March 16, 2010

Oldies goodies

BOB KEYES

— By

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Jack Milton/Staff Photographer: Thursday, August 7, 2008: The Theater at Monmouth in historic Cumston Hall presents a repertory of plays and also single runs each summer.

Jack Milton

click image to enlarge

Jack Milton/Staff Photographer: Thursday, August 7, 2008: The Theater at Monmouth in historic Cumston Hall presents a repertory of plays and also single runs each summer.

Jack Milton

Additional Photos Below

Staff Writer

ONMOUTH — It's 45 minutes until show time, and Bill Van Horn is alone on stage in an otherwise deserted theater, practicing his lines for that evening's production of ''The Merchant of Venice.''

An actor and director in his eighth summer season at the Theater at Monmouth, Van Horn has the stage in Cumston Hall to himself, and relishes the opportunity to bellow.

He loves how his voice sounds in the empty theater, how it resonates among the wooden floors and plaster walls. He loves the warmth of the space, its intimacy.

''The creative energy in this place is palpable,'' said Van Horn, gesturing to the finely detailed ceiling murals overhead. ''Two years ago, we did 'Tempest,' and I was playing Prospero, and I was using the murals to inspire me.

''The theater itself becomes the set. These old dinosaurs -- it's so interesting that they exist at all.''

In many ways, Maine is lucky that it has managed to save as many theaters as it has. Especially on the coast, the state is full of old gems, from the Stonington Opera House on Deer Isle and the Opera House at Boothbay Harbor on the midcoast to the Ogunquit Playhouse in southern Maine.

But the best examples of the state's theatrical past preserved may well be found inland -- in the lakes communities of Monmouth, where the Theater of Monmouth makes great use of Cumston Hall, built in 1900 and subject to continuing preservation efforts; and at the Deertrees Theatre and Cultural Center in Harrison, an old barn of a building that opened 72 years ago this week but was almost lost to neglect in the 1980s.

Thanks to summer programming, both still thrive.

FESTIVAL AT DEERTREES

While the Theater at Monmouth wraps up its 39th summer season this week, Deertrees is in the thick of its ninth annual Deertrees Theatre Festival, which continues on weekends through Aug. 31.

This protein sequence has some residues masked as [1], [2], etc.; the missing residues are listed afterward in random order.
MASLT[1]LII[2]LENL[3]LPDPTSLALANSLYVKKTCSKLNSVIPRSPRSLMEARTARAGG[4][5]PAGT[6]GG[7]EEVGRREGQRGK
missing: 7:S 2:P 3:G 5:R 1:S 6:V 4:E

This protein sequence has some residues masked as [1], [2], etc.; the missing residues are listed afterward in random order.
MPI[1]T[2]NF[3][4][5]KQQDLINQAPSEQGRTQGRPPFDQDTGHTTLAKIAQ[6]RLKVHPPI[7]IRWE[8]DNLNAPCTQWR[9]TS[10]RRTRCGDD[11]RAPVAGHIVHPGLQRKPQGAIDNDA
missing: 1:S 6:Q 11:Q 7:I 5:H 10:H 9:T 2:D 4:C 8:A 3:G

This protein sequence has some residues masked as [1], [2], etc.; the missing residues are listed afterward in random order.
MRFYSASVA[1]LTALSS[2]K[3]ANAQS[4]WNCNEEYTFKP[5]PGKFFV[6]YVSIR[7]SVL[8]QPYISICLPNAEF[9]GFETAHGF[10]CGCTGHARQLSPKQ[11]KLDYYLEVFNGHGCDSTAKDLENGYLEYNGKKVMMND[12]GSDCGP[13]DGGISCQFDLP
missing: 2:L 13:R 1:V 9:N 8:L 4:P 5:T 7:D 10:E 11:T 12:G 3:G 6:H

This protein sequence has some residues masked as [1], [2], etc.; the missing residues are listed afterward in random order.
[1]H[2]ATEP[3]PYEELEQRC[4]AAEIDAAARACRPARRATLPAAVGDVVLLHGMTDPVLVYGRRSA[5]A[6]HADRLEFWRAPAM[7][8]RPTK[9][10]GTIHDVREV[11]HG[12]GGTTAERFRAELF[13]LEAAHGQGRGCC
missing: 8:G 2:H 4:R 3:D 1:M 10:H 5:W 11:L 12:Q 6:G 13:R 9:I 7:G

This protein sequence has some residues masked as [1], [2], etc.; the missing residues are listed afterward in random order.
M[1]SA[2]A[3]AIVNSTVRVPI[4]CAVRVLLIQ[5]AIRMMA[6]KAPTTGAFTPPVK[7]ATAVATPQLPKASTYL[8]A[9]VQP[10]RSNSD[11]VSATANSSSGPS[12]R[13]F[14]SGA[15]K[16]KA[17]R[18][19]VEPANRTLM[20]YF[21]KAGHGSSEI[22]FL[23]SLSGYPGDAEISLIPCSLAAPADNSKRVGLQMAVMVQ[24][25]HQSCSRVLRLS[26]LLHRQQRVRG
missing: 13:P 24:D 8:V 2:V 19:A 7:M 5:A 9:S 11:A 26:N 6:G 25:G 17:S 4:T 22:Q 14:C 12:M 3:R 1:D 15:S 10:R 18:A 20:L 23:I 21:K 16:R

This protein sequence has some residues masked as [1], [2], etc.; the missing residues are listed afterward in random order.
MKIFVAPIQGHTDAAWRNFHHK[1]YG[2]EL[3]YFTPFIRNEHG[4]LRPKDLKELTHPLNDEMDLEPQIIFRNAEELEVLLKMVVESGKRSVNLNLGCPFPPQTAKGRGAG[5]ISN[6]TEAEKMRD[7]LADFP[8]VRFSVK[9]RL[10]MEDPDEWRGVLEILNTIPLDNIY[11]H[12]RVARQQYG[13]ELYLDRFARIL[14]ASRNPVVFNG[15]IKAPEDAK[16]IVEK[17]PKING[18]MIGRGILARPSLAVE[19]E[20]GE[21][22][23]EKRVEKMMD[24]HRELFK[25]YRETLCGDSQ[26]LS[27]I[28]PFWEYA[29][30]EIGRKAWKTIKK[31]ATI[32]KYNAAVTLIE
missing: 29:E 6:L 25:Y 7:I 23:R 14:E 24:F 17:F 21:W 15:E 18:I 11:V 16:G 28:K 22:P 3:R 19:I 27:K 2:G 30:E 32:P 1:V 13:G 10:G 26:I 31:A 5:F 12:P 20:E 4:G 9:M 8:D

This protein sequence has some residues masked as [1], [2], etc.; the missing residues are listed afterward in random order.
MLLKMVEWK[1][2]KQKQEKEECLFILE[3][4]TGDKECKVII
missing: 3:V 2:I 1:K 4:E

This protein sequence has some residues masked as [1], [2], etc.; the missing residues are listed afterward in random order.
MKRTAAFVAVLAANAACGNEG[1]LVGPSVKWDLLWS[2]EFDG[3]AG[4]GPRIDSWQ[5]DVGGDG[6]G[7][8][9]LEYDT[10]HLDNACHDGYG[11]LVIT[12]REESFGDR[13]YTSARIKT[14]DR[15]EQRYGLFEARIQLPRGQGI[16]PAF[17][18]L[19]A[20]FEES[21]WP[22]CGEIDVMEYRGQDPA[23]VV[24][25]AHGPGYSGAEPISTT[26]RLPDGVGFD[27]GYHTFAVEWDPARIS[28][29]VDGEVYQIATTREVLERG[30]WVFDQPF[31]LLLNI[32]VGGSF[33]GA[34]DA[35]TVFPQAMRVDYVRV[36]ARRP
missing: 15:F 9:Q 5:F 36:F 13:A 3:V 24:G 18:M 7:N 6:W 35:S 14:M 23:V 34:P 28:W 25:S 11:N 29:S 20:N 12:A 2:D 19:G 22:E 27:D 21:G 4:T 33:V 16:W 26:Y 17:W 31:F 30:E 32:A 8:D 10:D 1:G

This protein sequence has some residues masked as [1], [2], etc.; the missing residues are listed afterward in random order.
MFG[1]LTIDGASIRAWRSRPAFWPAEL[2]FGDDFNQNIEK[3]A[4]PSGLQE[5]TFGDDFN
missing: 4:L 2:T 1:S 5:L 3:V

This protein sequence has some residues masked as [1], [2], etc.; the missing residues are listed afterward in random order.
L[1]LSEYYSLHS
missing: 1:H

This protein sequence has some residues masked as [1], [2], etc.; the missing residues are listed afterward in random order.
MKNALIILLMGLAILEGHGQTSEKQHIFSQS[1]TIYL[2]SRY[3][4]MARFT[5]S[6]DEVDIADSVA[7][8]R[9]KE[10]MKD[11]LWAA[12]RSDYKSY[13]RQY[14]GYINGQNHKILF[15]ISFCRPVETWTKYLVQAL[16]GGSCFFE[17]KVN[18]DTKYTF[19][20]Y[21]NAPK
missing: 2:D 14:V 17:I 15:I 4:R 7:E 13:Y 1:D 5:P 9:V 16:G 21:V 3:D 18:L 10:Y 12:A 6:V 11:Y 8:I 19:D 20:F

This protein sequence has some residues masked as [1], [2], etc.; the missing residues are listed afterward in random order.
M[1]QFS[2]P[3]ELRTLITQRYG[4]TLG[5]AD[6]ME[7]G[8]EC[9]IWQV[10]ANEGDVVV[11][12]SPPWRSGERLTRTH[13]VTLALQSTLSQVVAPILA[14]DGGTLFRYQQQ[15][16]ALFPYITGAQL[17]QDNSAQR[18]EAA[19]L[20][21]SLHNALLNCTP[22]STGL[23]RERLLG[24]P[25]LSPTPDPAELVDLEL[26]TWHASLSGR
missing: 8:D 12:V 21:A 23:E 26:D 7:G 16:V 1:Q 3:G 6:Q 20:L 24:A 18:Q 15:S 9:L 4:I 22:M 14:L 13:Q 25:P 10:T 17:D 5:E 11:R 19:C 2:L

The festival is the brainchild of Thomas and Daria Sullivan, New Yorkers with Maine roots. Daria's family has been summering at nearby Long Lake for generations.

When Thomas started coming to the area, he hit it off with the folks who run the theater, and quickly became entranced by the wooden edifice that sits atop a hill in the idyllic village of Harrison.

''You feel like you are stepping back in time,'' he said. ''It's something out of a different time and place.''

Built in 1936 from hemlock milled from the property, in its day Deertrees attracted some of the country's biggest stars. Photographs autographed by Montgomery Clift, Tallulah Bankhead and others hang in the lobby, and some of their signatures still survive on the dressing room walls.

But as with anything made from wood, without proper maintenance and attention, it deteriorated. By the 1980s, the theater's future looked bleak. Falling down and unsafe, the theater was rumored to be a candidate for a controlled burn by the local fire department.

Soon after, a restoration effort began, and eventually the theater was saved.

Today, it's a testament to a bygone era. Surrounded by verdant vegetation and a babbling brook, the theater feels as much like a summer camp as a place for high art.

On nice evenings, the wooden shutters are drawn open, and moths flicker in the house lights. Tree frogs compete with actors for the attention of the audience.

When it's wet, as it has been lately, it smells like a damp forest. At intermission, when people step outside, bats sometimes send patrons scrambling for cover.

There's a mystery to the place, said Peter Cabot, who builds the sets used on stage during the festival. He can't help but allow his designs to be influenced by the characteristics of the physical space.